By Curtis Morton
The way I see it, children should be taught basic cooking skills from a very early age—and I do mean all children—boys inclusive.
I grew up in an era when cooking, washing of clothes and even washing of dishes were all coded as ‘girls stuff’. We boys were content to sweep the yard, pick ‘hog meat’, look after the animals and help our parents in farming the few acres of land available at the time.
Any boy who showed an interest in cooking then, was referred to by some not so favourable names.
So here I was, thrust into a totally different world, a complete paradigm shift, as I boarded a flight to St. Lucia to pursue a diploma in Public Health.
Fortunately I found myself in the happy position of being housed with five other individuals. These included Carlylse Hobson from Nevis, a Grenadian and a Dominican. I remember well that first meeting when we collectively decided that everyone will pool a set amount of money every month towards buying the food supply for the month. The girls—sorry, ladies will cook and the men would wash the dishes. What a relief!
Things went well for a time until one day I came home and found the Dominican and the Grenadian ladies ‘going at it’. Something had caused a serious upset in the camp. I did not pay them much mind as I thought it was a ‘women’s thing’ and no real concern of mine. That was until I heard the Dominican lady say in a loud clear voice: “From tonight every man jack gonna cook for themselves’. Suddenly my ears pricked up and the bible text ‘Blessed are the peace makers’, came to mind. I immediately walked over and tried to get them to cool down and make up. I told them about ‘living in harmony and being at peace one with another’. Peace my foot—I was really concerned about where I was going to get my next cooked meal!
‘To make a long story short, we were left on our own. Hobson could cook, so he had no problems. There were no computers and internet then, so I was forced to write an emergency letter to my Mom asking her for ‘recipes’ to cook rice, fry chicken and fish and make a sauce etc.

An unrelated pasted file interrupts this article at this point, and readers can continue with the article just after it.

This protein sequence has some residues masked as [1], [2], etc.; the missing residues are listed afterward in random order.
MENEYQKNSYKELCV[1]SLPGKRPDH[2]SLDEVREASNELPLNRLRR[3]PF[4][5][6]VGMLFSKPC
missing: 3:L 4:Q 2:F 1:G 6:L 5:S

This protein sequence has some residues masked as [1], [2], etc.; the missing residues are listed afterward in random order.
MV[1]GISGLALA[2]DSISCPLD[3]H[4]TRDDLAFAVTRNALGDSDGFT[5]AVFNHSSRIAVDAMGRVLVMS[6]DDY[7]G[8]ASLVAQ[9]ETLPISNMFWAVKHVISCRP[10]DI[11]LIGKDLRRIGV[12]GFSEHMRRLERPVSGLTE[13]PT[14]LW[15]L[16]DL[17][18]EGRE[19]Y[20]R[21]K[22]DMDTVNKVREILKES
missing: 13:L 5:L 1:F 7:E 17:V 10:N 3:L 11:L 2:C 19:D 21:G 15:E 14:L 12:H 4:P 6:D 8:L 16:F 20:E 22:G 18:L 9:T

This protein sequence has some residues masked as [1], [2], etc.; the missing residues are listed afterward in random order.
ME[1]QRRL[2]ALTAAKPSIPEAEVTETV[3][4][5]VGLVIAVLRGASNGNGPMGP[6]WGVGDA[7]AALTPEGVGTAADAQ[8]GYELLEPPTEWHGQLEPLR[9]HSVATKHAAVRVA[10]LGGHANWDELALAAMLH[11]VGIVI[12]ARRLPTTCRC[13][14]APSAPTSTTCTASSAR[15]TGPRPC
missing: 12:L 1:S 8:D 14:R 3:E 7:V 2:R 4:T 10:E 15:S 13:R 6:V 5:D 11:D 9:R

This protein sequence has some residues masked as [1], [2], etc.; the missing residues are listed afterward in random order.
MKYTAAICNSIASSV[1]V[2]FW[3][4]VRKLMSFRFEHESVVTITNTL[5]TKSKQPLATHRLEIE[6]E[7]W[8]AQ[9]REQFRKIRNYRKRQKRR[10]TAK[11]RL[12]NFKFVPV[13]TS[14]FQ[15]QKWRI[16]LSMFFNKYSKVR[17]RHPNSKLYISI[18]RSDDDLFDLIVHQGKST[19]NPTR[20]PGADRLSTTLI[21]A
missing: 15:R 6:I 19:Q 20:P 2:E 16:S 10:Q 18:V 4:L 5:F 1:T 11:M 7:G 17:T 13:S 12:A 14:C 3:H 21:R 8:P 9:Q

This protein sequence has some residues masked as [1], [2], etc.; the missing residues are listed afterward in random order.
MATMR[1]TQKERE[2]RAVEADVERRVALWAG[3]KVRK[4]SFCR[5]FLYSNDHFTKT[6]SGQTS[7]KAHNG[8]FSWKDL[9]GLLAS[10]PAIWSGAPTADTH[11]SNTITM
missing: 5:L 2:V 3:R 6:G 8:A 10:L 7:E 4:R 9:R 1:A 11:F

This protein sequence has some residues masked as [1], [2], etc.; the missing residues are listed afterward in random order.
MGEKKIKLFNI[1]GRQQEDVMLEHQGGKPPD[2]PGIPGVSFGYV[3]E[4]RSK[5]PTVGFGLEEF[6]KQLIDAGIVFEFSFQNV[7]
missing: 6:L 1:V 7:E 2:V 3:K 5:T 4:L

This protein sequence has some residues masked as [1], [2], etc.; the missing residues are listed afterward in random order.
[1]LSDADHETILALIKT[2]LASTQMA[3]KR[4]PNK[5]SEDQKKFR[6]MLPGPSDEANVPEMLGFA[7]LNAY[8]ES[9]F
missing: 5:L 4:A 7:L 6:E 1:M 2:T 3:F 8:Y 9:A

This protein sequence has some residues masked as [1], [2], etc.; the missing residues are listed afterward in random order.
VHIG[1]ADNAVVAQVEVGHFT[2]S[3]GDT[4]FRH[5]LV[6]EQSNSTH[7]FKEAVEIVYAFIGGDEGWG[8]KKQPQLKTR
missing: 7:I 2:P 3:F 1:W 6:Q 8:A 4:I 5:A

The return letter took a few weeks to get to St. Lucia. The first few days, I spent my stipend on cooked meals at the Green Parrot Restaurant. As the funds dwindled, it came down to a chicken roti as my main meal for the day.
Then one day the long awaited letter arrived. I waited until everyone else was out of the house and I opened the letter and started to cook a pot of rice—using the instructions and measuring the cups of water, the salt etc.
Well, let’s say that when I looked at the finished product, I am glad that NTV cameras were not around then! However, it was my production -‘sappy’ as the rice looked! Then I fried the chicken and proceeded to make a sauce.
Unfortunately, that is when to my chagrin, Hobson returned home. Instead of proceeding to his room, he seemed in such a shock to see me cooking that he came straight into the kitchen and started to search the cupboards as if he was looking for something but all the while, trying to peep into the frying pan on the stove. When he went one way, I shifted to block him. He went another way, I shifted again. I however forgot that he was taller than me—much taller. He came directly behind me and looked over my shoulder and exclaimed: “What’s that you cooking—soup?” “I am doing a sauce’, I said trying to be cool. “Bwoy you got in too much water!’ he shouted. ‘Is so me like it’ was my immediate retort. He soon left me but that experience has stayed with me for life.
Thank God I think that I can handle myself in the kitchen now and I sometimes tell my wife that when there is a traffic congestion close to our home, it normally happens when I am cooking.
However, parents, I am convinced that all of your children should be taught to cook –and right early. That’s the way I see it. How do you see it?